Hello Carol,

What an extraordinary story. You are incredibly brave and you write so well. I think it would be amazing to tell you story in the magazine, and, as you say, to paint a true picture of this kind of crime and its victims. I will speak to my editor about this on Thursday, and come back to you with more details about how best we can reflect story (we won’t do anything too personal or salacious, I promise) – and we can work out what sort of piece you should write for us, and then we can discuss fees, etc. I do want to ask, though – are you ok to be photographed?

Looking forward to hearing from you again.

Very best,


Hannah Shuckburgh
Commissioning Editor

However, Thursday came and went and I heard nothing.  Knowing media types as I do, I thought, probably busy test driving Gucci hands bags, I’ll give her the weekend to mull things over.  The weekend came and went, and I argued with myself, perhaps I got the wrong Thursday, perhaps it’s this week her meeting is being held.  In the end, after angsting over this for far too long, I sent the following:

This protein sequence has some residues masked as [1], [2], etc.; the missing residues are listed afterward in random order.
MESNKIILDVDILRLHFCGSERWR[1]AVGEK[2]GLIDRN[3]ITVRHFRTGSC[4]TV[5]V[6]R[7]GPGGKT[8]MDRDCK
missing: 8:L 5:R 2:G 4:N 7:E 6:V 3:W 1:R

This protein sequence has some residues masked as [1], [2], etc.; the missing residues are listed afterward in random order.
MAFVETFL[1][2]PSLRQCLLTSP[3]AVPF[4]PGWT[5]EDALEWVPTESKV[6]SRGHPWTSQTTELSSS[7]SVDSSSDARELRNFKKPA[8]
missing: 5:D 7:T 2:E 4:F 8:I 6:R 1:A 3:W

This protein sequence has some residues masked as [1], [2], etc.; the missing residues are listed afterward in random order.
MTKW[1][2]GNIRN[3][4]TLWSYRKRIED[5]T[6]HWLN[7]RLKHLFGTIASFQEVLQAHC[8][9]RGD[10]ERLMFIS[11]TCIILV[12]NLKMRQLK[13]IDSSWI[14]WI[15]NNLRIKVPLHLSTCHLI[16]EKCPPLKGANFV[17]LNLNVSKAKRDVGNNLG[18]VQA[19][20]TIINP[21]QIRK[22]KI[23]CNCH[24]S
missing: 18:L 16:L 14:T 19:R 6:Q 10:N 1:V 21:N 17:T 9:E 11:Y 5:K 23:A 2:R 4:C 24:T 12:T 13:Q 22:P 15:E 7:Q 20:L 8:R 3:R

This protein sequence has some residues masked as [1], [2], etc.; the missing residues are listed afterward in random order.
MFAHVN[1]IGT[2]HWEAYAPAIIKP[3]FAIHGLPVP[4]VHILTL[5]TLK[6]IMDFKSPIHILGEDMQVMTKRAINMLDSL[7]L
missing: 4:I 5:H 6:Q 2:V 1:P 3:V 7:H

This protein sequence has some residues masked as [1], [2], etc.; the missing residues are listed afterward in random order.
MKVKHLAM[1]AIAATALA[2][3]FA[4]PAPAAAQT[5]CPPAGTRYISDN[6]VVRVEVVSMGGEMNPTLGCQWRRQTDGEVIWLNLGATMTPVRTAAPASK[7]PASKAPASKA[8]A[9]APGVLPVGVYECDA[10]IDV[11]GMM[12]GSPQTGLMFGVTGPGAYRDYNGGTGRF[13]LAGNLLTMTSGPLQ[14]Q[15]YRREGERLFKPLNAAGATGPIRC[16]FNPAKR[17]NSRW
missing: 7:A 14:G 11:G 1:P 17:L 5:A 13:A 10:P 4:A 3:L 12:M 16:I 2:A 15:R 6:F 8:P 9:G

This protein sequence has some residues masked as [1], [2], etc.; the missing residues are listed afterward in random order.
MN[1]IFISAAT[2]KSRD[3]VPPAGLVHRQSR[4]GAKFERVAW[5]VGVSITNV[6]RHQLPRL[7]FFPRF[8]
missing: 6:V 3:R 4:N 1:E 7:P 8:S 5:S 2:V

From: carol clark
Sent: 30 November 2011 15:33
To: Hannah Shuckburgh
Subject: RE: [Otto’s Mummy] Comment: “BBC Radio 4 Saturday Live interview”

Hi Hannah,
Just so I know, was it decided at your meeting last week not to go ahead with this idea?
with kind regards

OK, so maybe my brief introduction into the new life of Carol Clark was a bit too intense, because I received this:

From: Hannah Shuckburgh

Sent: 30.11.11

To: Carol Clark

Subject: RE: [Otto’s Mummy] Comment: “BBC Radio 4 Saturday Live interview”

Hi Carol,

I don’t think we will be able to do a piece on your blog at the moment, but I will keep you in mind and come back to you when there is more space in the issue. Thank you so much,


Hahahah, what bollocks!

I’ve been wondering what the moral to this story is and I believe it is “pride comes before a fall”.  I was so proud that a magazine had deigned to read what I had written, proud to think I would appear alongside adverts for stuff that not even when we had money could I afford.  Proud because I told my dear friend, who had been so upset over the wrong impression my radio broadcast gave, that I would this time give the real story of what we went through.  Proud because with the “oxygen of publicity” I might be able to dissuade someone else from doing (or stopping doing) what Mike did.  And then I fell.

So this is today’s lesson PRIDE COMES BEFORE A FALL in every situation and you must never, ever forget it.